It’s an important start to the year when children return to the classroom, and for children with disability achieving a smooth transition requires planning.      

“For parents and carers it is crucial to openly discuss their children’s feelings about starting or returning to school or learning programs, acknowledging any fear or anxiety,” according to Emma Thomas, area manager at services provider LiveBig. This includes arranging a visit to the school and contacting the provider in advance around discussing a child’s needs and creating an inclusion plan, she said.

Tips List:

·      Open communication:  Acknowledge it’s okay to feel scared or anxious. Discussing these emotions is the first step towards a smooth return.

·      Establish a routine: To create a sense of routine, start meals around the same time as during school days, packing lunch boxes, and ensuring sleep habits align with school bedtimes.

·      Familiarise with the school environment:   Organise excursions to the school to familiarise children with the environment. Discuss practical aspects such as lunch spots and classrooms. Look at the school’s website together as this can help in easing anxieties related to the unknown.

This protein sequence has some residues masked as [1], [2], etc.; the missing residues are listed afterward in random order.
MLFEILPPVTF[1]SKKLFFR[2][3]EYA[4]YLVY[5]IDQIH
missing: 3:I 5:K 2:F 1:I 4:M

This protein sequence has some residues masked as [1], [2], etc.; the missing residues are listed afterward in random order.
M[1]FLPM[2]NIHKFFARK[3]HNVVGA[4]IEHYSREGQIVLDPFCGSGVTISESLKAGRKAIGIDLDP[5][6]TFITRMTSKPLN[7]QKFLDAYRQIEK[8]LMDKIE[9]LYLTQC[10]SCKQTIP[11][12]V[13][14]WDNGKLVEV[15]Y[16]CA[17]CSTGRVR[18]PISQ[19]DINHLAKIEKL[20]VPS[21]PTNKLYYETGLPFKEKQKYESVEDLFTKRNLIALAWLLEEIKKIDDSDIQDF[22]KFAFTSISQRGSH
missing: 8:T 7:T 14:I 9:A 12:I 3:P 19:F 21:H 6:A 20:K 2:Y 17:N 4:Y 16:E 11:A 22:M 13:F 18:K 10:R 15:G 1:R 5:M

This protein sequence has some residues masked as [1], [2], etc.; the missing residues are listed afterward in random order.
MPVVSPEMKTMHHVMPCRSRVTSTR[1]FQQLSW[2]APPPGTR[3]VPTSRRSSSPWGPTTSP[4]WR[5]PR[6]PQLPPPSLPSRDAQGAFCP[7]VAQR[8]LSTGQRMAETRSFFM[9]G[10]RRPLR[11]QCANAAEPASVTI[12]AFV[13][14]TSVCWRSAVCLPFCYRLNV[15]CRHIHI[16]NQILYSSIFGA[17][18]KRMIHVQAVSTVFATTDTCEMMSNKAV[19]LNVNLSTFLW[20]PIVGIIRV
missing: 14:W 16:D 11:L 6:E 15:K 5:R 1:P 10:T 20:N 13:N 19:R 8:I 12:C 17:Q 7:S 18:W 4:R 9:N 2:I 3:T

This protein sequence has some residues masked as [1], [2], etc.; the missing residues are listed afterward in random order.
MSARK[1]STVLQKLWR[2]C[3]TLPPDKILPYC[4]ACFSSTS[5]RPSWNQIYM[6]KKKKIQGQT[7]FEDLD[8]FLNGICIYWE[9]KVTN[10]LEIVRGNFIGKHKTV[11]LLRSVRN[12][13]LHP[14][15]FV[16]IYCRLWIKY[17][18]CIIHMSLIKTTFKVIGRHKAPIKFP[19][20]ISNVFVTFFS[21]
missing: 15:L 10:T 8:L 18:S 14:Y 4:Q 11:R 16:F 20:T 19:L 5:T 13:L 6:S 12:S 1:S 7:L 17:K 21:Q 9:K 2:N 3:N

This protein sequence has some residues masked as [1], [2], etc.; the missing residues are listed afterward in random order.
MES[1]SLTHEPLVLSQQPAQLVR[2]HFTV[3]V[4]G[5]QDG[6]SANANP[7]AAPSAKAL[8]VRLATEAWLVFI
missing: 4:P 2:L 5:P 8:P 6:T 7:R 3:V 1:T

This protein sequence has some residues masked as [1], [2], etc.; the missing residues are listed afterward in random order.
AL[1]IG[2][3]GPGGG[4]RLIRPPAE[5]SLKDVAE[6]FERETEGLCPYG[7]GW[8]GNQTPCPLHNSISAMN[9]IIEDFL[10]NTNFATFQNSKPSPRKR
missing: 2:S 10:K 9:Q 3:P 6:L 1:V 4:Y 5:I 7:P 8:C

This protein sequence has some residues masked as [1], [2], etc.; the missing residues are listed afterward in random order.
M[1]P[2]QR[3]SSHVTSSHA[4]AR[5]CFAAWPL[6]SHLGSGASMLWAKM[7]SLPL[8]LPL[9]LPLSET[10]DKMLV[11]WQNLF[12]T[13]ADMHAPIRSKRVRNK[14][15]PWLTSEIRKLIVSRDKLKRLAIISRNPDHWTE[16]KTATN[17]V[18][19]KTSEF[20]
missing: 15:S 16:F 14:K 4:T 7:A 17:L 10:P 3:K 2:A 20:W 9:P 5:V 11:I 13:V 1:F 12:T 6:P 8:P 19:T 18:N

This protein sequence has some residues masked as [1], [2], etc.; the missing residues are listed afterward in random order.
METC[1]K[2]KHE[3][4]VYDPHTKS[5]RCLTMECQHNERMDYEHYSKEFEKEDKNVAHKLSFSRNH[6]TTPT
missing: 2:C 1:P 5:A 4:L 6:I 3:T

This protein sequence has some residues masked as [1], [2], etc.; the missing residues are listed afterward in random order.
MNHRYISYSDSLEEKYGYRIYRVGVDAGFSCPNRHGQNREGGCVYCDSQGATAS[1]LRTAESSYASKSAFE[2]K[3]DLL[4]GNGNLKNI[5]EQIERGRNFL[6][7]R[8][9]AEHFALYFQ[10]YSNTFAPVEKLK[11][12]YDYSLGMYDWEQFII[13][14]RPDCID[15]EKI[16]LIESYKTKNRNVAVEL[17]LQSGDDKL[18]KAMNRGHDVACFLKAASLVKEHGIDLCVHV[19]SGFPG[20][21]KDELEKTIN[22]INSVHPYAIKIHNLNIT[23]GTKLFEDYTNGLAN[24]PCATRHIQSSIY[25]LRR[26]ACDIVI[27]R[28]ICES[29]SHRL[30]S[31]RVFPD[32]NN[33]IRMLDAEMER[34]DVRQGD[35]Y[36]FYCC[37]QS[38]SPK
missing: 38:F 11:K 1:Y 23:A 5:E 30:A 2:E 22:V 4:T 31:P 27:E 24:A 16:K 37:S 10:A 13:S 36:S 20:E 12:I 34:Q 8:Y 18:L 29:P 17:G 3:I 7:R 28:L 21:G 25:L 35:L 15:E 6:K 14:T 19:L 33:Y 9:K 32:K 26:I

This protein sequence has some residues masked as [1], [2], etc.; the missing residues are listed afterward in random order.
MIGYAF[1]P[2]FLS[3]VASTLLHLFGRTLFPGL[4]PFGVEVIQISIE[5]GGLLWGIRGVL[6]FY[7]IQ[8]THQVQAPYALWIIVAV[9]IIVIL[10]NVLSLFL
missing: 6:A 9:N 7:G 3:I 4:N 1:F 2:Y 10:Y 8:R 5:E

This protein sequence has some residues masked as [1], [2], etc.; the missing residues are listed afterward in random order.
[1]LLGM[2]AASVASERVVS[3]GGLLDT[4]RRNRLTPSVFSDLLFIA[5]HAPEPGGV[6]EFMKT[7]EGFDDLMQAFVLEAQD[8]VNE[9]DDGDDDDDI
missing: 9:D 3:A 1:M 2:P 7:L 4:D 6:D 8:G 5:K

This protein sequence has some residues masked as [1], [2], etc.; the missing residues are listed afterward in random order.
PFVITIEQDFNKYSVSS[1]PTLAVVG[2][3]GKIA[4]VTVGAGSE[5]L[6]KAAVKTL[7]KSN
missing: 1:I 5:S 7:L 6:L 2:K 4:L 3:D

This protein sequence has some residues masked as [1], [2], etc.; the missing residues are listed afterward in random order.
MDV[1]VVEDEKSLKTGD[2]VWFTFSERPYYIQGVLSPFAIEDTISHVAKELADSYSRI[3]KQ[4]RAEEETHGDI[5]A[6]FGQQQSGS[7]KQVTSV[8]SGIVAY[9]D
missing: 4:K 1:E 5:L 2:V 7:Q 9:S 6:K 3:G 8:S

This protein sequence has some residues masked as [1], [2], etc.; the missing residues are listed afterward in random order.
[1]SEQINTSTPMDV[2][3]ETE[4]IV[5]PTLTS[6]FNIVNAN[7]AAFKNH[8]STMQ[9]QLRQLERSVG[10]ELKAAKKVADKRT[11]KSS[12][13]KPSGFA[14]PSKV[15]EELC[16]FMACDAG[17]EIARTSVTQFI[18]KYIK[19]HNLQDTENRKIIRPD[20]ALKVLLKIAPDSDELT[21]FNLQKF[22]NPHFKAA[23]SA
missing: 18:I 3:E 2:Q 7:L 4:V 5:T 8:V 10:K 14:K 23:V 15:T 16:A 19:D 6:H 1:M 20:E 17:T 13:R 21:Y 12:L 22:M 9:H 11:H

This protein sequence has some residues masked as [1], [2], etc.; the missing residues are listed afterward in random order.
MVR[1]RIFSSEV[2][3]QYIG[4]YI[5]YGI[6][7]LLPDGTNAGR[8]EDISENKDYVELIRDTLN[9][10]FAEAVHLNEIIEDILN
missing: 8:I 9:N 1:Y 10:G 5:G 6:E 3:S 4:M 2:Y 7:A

·      Collaborate with the school: Discuss your child’s needs, enquire about available resources like sensory rooms, and ensure staff are well-informed about medical requirements or chronic conditions.

·      Involve children in preparation activities:  Encourage children to participate in activities like a fashion parade with their school uniform. Discuss what aspects of their disability they may want to share with their peers, to them to take ownership of their narrative.  Create a checklist of items to bring to school daily, such as medication, assistive technology, communication aids, or any items that assist with stimming. Pack the bag together for better preparation. 

It is also important to foster a robust support network within the learning community. “Don’t hesitate to express concerns or preferences,” CEO Juliet Middleton said. “Be a proactive advocate for your child, ensuring that the provider’s environment aligns with their learning style. Regularly engage with the staff to discuss any necessary adjustments or additional support,” she said.